"The most challenging thing for me is the language, because we need it to truly connect with people here," Zhu said. "If students are interested in coming, they must learn English really well, and even try to pass TOEFL."

“All students have a host family in the city, and CIE pairs each student with a campus buddy. This buddy may be a student in their major, or may be another international student, and they meet weekly to practice English speaking and just socialize," Chepil said. "In January we held a Chinese New Year celebration shortly after they arrived, and throughout the semester there are dates for more casual dinners and gatherings.”

In addition to social gatherings with other students, Chepil provides opportunities for the CIT students to hear from international faculty about a variety of topics, like a March 8 discussion held to address issues of culture shock. This large group discussion was guided by Dr. Ming-Li Hsieh, assistant professor of political science, and Dr. Der-Fa Lu, associate professor of nursing. Ashley Walton-Beal from Counseling Services was also available to discuss campus EDI efforts with the international group.  

Dr. Ming-Li Hsieh talks about culture shock with China 1+2+1 students

Dr. Ming-Li Hsieh, assistant professor of political science, advises students about culture shock, and how situations like interacting with police officers can be very different in China and the U.S.

“It’s really important for students, especially international students, to know about Counseling Services because culture shock can be very unpredictable. Students can come to UW-Eau Claire and feel like things are going well and then suddenly they are struggling,” Walton said. “These students also tend to have less access to their natural support network with the time differences, so we can be a great way to help fill those gaps, help them understand what is happening, and get them the tools they will need to be successful.”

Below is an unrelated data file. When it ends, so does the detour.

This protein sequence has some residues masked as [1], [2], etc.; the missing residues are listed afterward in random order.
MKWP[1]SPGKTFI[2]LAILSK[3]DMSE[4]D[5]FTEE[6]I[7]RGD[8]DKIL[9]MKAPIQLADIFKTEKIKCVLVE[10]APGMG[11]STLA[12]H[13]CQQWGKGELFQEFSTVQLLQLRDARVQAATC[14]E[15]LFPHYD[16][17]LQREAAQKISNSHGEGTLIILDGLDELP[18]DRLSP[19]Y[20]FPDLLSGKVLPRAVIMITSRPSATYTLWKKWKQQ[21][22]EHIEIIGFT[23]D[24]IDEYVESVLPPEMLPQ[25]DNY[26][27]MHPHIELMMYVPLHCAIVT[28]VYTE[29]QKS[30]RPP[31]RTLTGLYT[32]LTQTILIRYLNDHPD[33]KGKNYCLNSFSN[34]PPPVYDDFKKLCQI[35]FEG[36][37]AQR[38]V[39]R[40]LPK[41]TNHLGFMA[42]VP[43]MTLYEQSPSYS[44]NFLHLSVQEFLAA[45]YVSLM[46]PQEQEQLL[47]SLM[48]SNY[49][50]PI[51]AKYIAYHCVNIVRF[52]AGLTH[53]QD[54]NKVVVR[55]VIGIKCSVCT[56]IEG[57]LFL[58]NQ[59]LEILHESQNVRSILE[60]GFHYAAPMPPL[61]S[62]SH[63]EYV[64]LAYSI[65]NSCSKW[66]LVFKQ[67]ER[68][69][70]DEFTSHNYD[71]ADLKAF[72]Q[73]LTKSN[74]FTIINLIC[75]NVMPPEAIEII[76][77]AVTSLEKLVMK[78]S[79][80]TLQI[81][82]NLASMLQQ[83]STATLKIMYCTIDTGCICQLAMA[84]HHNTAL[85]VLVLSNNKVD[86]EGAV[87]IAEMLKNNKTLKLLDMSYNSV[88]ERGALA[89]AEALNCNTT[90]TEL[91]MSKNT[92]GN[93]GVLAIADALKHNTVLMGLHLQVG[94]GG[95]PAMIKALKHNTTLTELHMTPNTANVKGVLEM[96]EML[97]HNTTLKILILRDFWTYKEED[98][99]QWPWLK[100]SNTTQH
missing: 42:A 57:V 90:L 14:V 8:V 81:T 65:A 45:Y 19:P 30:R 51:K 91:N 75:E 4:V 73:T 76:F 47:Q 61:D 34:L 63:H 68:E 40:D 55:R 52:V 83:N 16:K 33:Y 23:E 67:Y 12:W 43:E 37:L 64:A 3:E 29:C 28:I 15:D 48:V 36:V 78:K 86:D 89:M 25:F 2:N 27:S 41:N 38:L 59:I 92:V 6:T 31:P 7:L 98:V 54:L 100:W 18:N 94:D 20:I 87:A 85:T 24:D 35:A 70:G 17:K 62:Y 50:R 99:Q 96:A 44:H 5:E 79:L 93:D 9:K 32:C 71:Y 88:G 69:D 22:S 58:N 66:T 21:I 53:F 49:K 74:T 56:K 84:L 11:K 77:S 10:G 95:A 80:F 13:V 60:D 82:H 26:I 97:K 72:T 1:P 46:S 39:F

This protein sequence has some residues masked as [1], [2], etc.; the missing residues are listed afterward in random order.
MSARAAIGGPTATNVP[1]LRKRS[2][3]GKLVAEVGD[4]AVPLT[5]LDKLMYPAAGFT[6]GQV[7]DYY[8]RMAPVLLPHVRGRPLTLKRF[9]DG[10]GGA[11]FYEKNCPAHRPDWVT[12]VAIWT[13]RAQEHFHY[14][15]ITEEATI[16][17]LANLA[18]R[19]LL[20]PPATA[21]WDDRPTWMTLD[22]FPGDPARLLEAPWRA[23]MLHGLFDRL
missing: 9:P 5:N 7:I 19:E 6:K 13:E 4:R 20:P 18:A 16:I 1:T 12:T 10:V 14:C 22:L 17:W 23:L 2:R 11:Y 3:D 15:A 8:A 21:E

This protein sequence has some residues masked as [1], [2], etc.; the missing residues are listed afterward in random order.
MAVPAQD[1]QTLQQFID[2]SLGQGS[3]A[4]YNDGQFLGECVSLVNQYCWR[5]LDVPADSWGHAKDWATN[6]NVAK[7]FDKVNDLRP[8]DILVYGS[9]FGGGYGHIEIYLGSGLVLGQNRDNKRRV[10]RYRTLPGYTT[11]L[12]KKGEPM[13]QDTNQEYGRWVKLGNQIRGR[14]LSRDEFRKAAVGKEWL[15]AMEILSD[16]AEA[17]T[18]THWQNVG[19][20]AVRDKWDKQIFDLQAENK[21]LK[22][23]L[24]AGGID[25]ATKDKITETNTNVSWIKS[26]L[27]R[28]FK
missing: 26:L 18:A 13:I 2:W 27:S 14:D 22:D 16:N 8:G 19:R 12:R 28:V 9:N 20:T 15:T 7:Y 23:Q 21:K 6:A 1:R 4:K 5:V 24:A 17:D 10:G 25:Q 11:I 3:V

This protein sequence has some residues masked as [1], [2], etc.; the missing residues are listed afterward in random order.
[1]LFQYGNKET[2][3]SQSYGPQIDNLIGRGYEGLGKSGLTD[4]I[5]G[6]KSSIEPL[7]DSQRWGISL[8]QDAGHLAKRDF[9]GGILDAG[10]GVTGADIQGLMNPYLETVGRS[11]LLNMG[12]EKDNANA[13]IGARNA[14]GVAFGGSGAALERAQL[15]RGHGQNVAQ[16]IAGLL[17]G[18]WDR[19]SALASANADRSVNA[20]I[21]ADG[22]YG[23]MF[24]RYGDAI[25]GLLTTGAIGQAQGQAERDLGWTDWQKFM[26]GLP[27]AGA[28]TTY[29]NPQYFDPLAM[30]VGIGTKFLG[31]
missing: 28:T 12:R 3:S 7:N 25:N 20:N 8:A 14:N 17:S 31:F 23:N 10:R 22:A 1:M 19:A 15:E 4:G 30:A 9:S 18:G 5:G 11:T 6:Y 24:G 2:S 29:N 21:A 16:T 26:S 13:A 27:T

Faculty exchange pays off

The dual-degree agreements also allow for Blugold and CIT faculty to participate in an exchange between the universities, teaching and/or conducting research. These faculty exchanges help further institutional goals of bringing more global perspectives and international experiences to this campus.

Seven faculty participated during the 2018-19 academic year in the subject areas of computer science, finance, materials science and engineering, and English language and literature. Four Blugold faculty will be teaching at CIT in the summer of 2019 — Dr. Jack Tan and Dr. Heidi Tessmer from computer science, Dr. Ying Ma from materials science and engineering, and Ami Christensen from languages.

Tan, who will teach a four-week junior-level computer architecture course at CIT, points out a unique study abroad opportunity this presents to his Blugold computer science majors.

“Blugolds are encouraged to take this chance to study in China with me for this course, fulfilling a degree requirement while experiencing Chinese culture and architecture,” Tan said. “At the same time, I can raise more interest among Chinese students to study at UW-Eau Claire by exposing them to our teaching pedagogy and software technologies.”

Programs like the agreement with CIT help to continue and advance a nearly 70-year tradition at UW-Eau Claire, which Marchwick puts into historical context. 

"It really began after World War II, when this campus joined a global commitment to international student mobility designed to build cultural, political and economic bridges between countries," she said. "The CIT agreement is a great example of how we continue to build on this tradition of public diplomacy, with the hope that greater understanding of one another will bring greater peace."